Carrot Cake with Wine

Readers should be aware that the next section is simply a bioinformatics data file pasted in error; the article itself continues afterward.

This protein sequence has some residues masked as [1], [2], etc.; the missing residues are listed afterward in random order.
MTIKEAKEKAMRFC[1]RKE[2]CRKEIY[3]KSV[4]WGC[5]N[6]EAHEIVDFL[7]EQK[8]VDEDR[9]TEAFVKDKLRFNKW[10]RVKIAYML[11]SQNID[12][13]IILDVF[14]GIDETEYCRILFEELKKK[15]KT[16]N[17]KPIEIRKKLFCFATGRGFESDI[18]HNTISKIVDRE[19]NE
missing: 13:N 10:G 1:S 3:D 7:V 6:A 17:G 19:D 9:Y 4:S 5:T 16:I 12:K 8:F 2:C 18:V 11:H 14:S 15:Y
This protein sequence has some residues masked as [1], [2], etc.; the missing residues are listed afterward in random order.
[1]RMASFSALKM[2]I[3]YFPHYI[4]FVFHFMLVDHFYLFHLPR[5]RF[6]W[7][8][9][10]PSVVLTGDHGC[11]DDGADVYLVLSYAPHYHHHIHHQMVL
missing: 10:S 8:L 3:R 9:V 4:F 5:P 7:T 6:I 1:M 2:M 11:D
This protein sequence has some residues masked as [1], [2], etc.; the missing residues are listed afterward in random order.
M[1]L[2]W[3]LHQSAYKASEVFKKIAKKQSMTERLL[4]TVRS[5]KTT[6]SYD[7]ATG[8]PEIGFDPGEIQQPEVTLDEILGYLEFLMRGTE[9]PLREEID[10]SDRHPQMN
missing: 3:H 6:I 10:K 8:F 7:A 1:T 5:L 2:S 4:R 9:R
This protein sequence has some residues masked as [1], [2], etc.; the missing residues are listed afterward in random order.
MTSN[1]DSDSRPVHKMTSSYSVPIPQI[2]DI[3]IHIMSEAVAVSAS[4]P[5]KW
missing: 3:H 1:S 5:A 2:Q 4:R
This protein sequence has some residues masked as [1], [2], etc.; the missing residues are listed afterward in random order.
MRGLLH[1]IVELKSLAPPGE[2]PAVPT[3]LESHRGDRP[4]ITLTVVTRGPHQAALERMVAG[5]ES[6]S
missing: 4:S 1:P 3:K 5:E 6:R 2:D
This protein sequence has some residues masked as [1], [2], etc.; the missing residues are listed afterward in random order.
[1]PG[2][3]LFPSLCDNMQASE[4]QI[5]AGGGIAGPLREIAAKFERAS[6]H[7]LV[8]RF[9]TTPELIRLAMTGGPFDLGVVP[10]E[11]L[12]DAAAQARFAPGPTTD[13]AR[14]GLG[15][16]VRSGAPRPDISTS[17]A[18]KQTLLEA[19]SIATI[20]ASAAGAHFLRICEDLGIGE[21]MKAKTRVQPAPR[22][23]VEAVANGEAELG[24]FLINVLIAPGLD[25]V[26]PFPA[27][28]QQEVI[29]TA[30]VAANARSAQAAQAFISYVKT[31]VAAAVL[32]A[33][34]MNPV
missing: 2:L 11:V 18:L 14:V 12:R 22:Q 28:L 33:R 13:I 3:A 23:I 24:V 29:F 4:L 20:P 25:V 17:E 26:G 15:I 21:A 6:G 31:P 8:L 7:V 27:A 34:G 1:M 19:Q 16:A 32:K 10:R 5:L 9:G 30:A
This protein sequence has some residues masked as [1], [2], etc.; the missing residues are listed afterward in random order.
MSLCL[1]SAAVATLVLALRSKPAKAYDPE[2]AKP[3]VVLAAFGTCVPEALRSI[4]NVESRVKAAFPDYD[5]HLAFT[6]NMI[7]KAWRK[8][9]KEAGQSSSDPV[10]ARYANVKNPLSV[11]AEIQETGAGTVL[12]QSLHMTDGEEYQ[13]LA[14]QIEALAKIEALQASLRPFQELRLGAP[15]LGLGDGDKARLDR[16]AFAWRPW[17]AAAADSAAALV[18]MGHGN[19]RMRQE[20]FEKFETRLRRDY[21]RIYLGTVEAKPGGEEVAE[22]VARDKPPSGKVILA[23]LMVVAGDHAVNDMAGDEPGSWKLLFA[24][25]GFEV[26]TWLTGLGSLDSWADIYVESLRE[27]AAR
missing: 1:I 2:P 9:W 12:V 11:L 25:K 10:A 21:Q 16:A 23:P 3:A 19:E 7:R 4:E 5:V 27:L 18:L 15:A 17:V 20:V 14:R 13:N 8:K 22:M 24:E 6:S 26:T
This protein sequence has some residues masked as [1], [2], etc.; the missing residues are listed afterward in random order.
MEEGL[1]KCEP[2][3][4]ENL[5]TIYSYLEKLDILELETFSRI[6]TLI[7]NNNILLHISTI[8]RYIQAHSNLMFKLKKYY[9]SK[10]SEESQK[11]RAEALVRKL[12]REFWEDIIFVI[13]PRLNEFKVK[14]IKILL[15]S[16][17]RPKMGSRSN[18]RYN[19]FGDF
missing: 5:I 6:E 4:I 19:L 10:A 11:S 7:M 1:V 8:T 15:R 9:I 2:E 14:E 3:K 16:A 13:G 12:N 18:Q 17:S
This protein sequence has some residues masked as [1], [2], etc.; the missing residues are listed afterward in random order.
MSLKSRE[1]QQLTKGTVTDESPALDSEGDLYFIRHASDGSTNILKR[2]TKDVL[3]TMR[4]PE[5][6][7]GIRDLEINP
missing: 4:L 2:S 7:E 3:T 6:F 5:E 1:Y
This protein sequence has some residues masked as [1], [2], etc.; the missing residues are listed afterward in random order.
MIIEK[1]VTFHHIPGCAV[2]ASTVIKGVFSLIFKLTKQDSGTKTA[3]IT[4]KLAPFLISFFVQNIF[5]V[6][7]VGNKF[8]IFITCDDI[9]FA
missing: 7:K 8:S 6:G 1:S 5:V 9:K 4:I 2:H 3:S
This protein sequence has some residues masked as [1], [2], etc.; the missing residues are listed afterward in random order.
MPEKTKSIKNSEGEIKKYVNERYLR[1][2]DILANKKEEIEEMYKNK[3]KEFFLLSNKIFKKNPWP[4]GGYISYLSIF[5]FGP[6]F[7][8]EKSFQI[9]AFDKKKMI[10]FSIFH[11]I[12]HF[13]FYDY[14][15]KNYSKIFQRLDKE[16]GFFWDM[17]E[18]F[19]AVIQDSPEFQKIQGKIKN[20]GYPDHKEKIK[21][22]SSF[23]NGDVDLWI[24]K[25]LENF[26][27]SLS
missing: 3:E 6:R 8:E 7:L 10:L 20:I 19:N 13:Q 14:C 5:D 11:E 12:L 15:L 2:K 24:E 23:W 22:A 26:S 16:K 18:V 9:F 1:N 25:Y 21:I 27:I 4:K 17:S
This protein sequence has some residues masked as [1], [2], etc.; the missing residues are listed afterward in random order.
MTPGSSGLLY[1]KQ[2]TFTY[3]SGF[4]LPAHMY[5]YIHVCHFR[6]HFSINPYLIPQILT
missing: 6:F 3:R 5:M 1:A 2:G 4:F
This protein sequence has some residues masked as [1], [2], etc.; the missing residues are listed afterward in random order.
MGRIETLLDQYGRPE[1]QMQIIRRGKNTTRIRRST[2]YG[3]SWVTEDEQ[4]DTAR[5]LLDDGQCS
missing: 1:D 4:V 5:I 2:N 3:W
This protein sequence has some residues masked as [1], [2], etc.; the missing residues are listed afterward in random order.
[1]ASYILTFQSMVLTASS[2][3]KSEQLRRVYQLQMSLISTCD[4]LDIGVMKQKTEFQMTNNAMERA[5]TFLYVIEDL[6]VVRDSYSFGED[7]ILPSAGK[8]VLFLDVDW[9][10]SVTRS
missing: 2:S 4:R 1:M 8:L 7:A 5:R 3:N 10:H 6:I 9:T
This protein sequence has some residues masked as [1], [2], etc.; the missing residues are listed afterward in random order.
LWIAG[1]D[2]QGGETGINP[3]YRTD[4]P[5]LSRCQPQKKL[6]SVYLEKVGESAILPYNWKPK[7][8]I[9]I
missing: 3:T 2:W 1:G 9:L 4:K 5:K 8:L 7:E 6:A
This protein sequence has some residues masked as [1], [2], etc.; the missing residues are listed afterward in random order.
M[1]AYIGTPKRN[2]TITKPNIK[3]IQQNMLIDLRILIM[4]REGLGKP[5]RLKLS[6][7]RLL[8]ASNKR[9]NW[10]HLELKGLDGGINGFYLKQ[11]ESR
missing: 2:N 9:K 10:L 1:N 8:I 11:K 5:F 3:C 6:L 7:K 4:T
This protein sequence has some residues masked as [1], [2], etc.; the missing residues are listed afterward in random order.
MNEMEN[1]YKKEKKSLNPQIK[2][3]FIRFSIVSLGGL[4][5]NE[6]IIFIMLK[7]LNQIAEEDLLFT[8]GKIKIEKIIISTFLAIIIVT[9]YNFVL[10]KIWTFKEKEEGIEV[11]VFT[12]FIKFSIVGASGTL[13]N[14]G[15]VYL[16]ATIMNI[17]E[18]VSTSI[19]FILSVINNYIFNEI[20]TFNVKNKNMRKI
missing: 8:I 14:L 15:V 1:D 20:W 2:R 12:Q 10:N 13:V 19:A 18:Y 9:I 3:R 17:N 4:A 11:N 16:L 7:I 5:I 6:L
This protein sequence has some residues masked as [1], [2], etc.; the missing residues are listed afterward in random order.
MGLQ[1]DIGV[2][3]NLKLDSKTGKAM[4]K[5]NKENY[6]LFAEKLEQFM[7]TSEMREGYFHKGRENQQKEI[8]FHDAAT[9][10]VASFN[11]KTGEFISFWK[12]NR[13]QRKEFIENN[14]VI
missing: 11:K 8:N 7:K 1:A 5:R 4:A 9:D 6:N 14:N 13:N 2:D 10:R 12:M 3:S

Easter was always about the gift basket.  Screw coloring eggs, I was in it for the chocolate bunny, stuffed rabbit and coloring books.  The day before Easter was always reserved for decorating eggs, which I loved to dip in every color and write my name on so that there was no doubt as to who the best Easter egg designer was.  We'd even leave carrots outside on our patio table for the Easter bunny to fuel up on while he hid our eggs.  My grandmother would usher me to bed the night before Easter as she set out my basket, returned carrots to the fridge and hid eggs for me to find.  One year she even went as far as throwing rocks on the roof to pretend the Easter bunny had landed at my house.  As with Santa Claus, I was told the only way to receive my gift was to fall fast asleep.  I pinched my eyes tight as I imagined the Easter bunny on our roof.  I don't know how she did it, but somehow there was always a basket right next to my bed on Easter morning.  When it came to finding eggs hours later, it was strictly a competition thing for me.  I wanted to find the most eggs at any cost, even if that meant taking one out of your basket when you weren't looking!  Here's to wishing you great memories this Easter with family and friends and a great bottle of wine!